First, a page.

The Global 7500 aircraft, which lists for $73 million each and are sold out through 2021, is expected to boost the company's sales in 2019 and play a key role in Bombardier's five-year turnaround plan to boost revenue and margins by 2020.
The company also expects to deliver two new longer-range variants of its large-cabin business jets, the Global 6500 and 5500, at the end of next year, at a time when demand for corporate planes is recovering.
The company said in October it had delivered 96 business jets in 2018, meeting more than 70 percent of its forecast for the year.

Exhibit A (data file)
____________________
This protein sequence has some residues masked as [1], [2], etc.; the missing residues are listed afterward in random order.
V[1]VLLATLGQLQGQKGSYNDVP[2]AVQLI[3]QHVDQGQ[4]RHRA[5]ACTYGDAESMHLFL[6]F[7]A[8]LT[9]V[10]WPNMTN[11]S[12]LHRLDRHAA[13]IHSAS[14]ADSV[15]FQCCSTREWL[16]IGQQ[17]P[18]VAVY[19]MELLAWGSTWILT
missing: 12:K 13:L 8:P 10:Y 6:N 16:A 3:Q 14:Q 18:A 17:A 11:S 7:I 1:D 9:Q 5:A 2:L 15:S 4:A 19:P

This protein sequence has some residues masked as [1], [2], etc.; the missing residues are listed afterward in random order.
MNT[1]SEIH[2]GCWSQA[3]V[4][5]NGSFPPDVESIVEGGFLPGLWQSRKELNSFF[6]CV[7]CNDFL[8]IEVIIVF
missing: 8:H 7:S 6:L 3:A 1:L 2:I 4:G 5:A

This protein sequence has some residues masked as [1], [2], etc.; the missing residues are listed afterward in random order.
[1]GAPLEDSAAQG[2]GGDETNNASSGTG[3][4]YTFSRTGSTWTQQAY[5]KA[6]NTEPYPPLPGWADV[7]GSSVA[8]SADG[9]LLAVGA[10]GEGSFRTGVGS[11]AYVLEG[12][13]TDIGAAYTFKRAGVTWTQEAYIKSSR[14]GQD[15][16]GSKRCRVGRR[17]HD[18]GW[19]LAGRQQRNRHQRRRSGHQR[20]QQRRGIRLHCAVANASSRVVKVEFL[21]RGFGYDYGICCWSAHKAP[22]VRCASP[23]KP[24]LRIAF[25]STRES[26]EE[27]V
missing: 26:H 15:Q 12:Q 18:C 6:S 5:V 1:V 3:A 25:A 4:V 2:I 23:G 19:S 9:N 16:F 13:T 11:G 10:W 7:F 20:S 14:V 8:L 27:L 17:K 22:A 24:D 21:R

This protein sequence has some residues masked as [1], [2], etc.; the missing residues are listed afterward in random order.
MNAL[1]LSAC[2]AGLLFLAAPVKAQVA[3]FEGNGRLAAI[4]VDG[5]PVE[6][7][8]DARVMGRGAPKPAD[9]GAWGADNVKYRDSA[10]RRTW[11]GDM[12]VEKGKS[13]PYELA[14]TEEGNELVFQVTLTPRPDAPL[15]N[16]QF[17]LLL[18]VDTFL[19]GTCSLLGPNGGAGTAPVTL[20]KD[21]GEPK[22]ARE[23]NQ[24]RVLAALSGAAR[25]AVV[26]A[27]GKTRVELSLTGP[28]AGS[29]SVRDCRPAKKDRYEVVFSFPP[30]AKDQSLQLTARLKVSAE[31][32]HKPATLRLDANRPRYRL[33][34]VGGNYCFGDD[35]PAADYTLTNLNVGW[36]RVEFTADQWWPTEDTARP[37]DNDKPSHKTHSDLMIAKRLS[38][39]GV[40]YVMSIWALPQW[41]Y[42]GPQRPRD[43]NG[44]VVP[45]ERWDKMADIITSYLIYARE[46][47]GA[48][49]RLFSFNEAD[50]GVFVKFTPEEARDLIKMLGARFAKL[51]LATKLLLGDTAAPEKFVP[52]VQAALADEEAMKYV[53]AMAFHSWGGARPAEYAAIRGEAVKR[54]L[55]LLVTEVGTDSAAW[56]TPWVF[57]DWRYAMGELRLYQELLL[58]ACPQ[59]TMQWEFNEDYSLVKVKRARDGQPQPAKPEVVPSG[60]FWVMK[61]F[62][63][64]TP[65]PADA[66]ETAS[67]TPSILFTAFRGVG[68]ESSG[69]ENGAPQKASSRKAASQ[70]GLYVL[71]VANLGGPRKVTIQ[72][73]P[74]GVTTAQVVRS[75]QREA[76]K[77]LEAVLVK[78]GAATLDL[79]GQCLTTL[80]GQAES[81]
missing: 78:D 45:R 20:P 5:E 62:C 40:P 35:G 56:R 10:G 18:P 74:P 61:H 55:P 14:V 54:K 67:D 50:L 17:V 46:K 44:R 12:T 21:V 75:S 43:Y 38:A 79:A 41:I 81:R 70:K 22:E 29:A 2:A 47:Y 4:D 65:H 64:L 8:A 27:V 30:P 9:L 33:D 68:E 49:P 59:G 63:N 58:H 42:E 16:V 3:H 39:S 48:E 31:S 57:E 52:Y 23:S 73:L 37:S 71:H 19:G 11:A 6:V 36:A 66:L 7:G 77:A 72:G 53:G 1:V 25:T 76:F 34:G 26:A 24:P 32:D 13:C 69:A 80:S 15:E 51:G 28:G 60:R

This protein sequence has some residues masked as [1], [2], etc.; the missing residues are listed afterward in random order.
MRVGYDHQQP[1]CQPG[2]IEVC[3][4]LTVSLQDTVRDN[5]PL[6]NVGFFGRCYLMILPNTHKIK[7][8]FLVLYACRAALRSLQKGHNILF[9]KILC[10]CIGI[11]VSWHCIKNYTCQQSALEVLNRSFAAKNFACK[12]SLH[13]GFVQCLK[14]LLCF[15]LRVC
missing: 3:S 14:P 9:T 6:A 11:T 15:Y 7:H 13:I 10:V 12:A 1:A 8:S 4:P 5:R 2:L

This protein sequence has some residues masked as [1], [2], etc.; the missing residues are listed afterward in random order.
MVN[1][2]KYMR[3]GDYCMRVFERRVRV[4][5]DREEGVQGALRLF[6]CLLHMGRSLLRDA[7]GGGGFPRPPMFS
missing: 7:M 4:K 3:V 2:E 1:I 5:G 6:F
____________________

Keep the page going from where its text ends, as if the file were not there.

The Montreal-based company, which signed a deal to sell its Q400 turboprop program last month, is weighing options for its money-losing regional jet program as the company expands its stronger-performing corporate jet and rail divisions.
Shares have fallen about 28 percent year-to-date on investor jitters over Bombardier's $9 billion debt and concerns over a disappointing free cash flow forecast.
Bombardier said on Thursday it expects to generate free cash flow of $250 million to $500 million in 2019, excluding one-time items.
(Reporting by John Benny in Bengaluru; Editing by Sriraj Kalluvila)
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